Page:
Monday, February 08, 2010

Grand Canyon experiment - big changes were short-lived

The USGS flood  ("High Flow Experiment") in the Grand Canyon in 2008 demonstrated significant sandbar development but the results were fairly rapidly eroded away once the Colorado River flow was again constrained by its use for power generation. 

The USGS report concluded:

Although sandbar building was widespread in response to the 2008 HFE, which occurred under highly sand-enriched conditions, these gains were short lived owing to erosion that occurred once releases from the dam resumed normal fluctuating-flow operations.

[right, matched photographs taken by a remote camera of a sandbar (Willie Taylor Camp) on the Colorado River about 45 miles downstream from Lees Ferry, Arizona. The series of photographs shows how the sandbar and its accompanying backwater (the area of water behind the sandbar thought to provide habitat for native fish) were affected by the 2008 high-flow experiment (HFE) and subsequent erosion in the 8 months following the HFE. All of the photographs were taken at about 4 P.M. at a water level associated with a flow rate of about 8,500 cubic feet per second from Glen Canyon Dam.  Photo and caption, credit USGS]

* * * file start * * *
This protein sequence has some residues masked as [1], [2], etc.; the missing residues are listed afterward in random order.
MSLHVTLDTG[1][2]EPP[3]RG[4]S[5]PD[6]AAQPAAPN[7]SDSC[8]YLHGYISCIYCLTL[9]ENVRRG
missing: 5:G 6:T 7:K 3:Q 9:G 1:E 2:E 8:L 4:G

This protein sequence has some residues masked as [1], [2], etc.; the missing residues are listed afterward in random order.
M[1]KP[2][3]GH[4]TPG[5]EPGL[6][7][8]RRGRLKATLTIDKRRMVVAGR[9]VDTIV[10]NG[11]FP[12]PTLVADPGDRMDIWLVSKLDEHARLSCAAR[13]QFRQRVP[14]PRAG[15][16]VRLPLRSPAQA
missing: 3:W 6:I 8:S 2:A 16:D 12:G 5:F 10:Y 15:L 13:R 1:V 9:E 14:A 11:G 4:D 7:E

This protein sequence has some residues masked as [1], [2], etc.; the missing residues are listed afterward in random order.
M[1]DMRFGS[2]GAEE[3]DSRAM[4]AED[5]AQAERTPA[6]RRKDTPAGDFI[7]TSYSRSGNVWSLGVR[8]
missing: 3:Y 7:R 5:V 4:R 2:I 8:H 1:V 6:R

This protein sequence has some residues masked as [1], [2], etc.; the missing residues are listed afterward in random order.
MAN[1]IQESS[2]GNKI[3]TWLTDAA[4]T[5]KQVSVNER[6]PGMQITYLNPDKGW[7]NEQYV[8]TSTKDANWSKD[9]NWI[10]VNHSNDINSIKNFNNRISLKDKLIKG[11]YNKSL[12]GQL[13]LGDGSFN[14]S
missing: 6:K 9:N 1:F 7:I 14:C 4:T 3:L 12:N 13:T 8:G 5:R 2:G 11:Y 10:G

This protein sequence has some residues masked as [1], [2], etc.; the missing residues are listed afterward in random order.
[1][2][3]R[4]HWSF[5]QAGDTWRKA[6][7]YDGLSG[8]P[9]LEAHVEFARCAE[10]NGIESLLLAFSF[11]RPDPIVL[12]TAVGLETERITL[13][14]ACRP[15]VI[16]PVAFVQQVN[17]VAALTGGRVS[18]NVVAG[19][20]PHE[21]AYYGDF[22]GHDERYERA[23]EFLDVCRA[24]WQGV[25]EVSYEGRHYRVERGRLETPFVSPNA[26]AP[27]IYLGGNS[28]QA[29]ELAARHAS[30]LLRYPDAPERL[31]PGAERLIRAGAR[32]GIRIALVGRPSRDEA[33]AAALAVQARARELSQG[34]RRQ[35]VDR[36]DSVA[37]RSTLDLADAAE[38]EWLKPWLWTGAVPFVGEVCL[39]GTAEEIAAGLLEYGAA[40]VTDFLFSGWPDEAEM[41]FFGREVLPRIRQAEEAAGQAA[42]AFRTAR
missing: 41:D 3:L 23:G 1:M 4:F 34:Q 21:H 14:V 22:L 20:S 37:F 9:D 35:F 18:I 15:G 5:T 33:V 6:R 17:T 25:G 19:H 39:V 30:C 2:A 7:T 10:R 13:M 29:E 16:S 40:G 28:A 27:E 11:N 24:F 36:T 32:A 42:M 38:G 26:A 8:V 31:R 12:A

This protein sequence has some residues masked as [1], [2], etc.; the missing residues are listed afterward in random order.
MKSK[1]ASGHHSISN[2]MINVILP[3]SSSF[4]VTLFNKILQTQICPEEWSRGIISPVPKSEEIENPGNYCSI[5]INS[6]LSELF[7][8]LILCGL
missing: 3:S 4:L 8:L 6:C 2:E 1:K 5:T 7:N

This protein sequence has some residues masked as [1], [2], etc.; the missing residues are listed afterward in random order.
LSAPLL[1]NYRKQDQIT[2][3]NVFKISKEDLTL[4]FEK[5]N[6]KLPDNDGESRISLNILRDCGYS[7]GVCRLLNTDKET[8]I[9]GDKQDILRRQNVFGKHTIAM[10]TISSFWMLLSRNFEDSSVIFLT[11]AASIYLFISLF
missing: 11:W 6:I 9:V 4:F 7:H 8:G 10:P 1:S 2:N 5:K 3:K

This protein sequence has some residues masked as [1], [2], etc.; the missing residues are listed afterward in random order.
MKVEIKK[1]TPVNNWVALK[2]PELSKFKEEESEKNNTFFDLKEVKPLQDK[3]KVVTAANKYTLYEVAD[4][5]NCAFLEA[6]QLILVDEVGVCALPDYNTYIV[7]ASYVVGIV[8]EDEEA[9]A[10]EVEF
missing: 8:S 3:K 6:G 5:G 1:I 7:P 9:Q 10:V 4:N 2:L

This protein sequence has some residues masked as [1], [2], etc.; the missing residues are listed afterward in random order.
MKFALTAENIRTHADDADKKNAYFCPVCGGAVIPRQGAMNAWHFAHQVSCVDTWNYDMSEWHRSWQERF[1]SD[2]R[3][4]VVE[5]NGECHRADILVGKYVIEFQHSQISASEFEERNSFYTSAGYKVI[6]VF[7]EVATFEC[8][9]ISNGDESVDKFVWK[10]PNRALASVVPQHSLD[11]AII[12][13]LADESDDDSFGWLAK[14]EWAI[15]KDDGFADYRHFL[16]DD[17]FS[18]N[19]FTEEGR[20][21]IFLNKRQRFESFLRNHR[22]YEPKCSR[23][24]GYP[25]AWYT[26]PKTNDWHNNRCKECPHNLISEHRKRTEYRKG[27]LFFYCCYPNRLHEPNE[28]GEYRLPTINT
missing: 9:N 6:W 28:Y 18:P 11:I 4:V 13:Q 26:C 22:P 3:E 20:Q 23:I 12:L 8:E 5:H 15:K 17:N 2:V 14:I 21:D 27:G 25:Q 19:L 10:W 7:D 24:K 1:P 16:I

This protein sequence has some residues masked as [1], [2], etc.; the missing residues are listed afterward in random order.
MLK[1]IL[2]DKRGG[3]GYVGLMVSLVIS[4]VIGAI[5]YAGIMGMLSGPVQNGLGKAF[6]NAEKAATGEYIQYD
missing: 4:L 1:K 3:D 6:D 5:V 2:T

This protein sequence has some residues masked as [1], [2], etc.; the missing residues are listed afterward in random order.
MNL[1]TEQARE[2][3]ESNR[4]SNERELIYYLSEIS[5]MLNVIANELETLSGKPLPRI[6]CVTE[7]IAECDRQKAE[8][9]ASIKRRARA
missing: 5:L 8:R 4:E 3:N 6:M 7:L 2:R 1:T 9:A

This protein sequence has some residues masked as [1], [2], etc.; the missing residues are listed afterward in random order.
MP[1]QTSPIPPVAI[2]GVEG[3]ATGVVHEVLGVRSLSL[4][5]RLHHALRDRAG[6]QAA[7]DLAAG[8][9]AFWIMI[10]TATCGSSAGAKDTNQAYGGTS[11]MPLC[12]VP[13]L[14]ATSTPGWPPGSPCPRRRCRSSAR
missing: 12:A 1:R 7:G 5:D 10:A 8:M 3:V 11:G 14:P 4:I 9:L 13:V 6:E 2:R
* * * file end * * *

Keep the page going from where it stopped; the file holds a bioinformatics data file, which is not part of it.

Ref: Melis, T.S., Topping, D.J., Grams, P.E., Rubin, D.M., Wright, S.A., Draut, A.E., Hazel, J.E., Jr., Ralston, B.E., Kennedy, T.A., Rosi-Marshall, Emma, Korman, Josh, Hilwig, K.D., and Schmit, Lara M., 2010, 2008 High-flow experiment at Glen Canyon Dam benefits colorado river resources in Grand Canyon National Park: U.S. Geological Survey Fact Sheet 2010-3009, 4 p.

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